U4 Anti-Corruption Resource Centre

This Anti-Corruption Helpdesk brief was produced in response to a query from a U4 Partner Agency. The U4 Helpdesk is operated by Transparency International in collaboration with the U4 Anti-Corruption Resource Centre based at the Chr. Michelsen Institute.


Please provide an overview of how anti-corruption contributes to democracy promotion and protection, particularly in the following overarching democratic principles: a) division of powers, b) political competition, c) democratic culture, d) political participation. What are the risks of anti-corruption campaigns undermining democracy and are there any possible ways to address these risks?


This paper focuses on how anti-corruption efforts contribute to democracy promotion by examining the impact of anti-corruption measures on four democratic principles: the separation of powers, political competition, political participation and democratic culture. Evidence indicates that anti-corruption reforms can make a positive contribution to the quality of democracy through policy instruments that enhance integrity, transparency, participation, accountability, independence and justice. For instance, anti-corruption initiatives such as political finance transparency can promote political competition, while anti-corruption reforms in the judiciary can reinforce the separation of powers.

However, there is also a risk of anti-corruption campaigns undermining democracy. For example, anti-corruption rhetoric can be weaponised by despotic and populist leaders to consolidate power, or anti-corruption messaging can have unintended consequences that undermine public trust and democracy. Various measures have been suggested by scholars and practitioners to mitigate the risk of anti-corruption becoming a pretext for authoritarian policies. These include “doing anti-corruption democratically” through problem-driven approaches (considering context instead of looking for universal toolkits), and following the do not harm principle, particularly in fragile contexts.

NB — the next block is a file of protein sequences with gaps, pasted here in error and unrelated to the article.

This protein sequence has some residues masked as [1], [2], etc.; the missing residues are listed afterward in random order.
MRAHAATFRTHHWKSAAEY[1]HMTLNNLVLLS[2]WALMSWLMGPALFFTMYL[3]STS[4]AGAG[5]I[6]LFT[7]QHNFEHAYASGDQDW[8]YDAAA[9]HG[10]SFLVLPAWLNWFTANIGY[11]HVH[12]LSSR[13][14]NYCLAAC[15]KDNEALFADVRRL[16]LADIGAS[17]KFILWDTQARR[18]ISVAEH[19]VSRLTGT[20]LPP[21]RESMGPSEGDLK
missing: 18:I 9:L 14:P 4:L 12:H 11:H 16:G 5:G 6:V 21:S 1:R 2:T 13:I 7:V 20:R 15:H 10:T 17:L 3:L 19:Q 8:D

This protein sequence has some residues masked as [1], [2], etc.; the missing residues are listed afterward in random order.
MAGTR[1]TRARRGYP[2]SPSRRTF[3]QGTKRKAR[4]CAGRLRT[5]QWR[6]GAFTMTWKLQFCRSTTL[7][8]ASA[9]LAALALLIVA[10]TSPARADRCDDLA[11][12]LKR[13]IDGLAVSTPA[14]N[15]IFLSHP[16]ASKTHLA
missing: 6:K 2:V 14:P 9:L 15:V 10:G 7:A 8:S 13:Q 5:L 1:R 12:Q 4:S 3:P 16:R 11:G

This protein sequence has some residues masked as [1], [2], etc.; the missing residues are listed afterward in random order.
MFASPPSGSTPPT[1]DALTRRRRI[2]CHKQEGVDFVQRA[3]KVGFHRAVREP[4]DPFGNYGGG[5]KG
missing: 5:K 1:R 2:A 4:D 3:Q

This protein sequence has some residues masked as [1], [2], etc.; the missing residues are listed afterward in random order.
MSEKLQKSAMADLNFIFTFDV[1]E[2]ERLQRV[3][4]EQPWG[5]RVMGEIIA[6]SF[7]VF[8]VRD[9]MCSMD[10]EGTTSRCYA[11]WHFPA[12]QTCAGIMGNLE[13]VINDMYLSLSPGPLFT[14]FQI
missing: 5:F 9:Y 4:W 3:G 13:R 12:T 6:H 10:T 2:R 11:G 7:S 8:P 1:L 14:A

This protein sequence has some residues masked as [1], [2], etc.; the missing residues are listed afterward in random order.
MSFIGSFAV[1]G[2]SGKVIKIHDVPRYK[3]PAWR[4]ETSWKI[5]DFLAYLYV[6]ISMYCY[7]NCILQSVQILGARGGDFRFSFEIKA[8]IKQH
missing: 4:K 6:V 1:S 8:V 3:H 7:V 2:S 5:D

1. Background: Understanding the relationship between corruption and democracy
  2. The contribution of anti-corruption efforts to democracy
    1. Anti-corruption and democratic culture
    2. Anti-corruption and political participation
    3. Anti-corruption and political competition
    4. Anti-corruption and the separation of power
  3. Risks of anti-corruption campaigns to democracy
  4. Approaches to mitigate risks of anti-corruption to democracy
  5. References

Main points

  • Corruption is understood as a driver of democratic decline, lowering public trust in government, prejudicing sound policymaking to favour private interests, as well as leading to the capture of accountability mechanisms and oversight bodies.
  • Anti-corruption reforms in the judiciary and parliamentary development programmes are examples of how anti-corruption may deepen the principle of separation of power.
  • Anti-corruption initiatives such as political finance transparency and integrity safeguards in elections promote political competition.
  • Risks of anti-corruption to undermine democracy include its weaponisation by despotic and populist leaders to consolidate power, as well as unintended consequences of anti-corruption messages that undermine democratic values.


Jorum Duri and Mathias Bak


Guillaume Nicaise (U4)

David Jackson (U4)

Matthew Jenkins (Transparency International)




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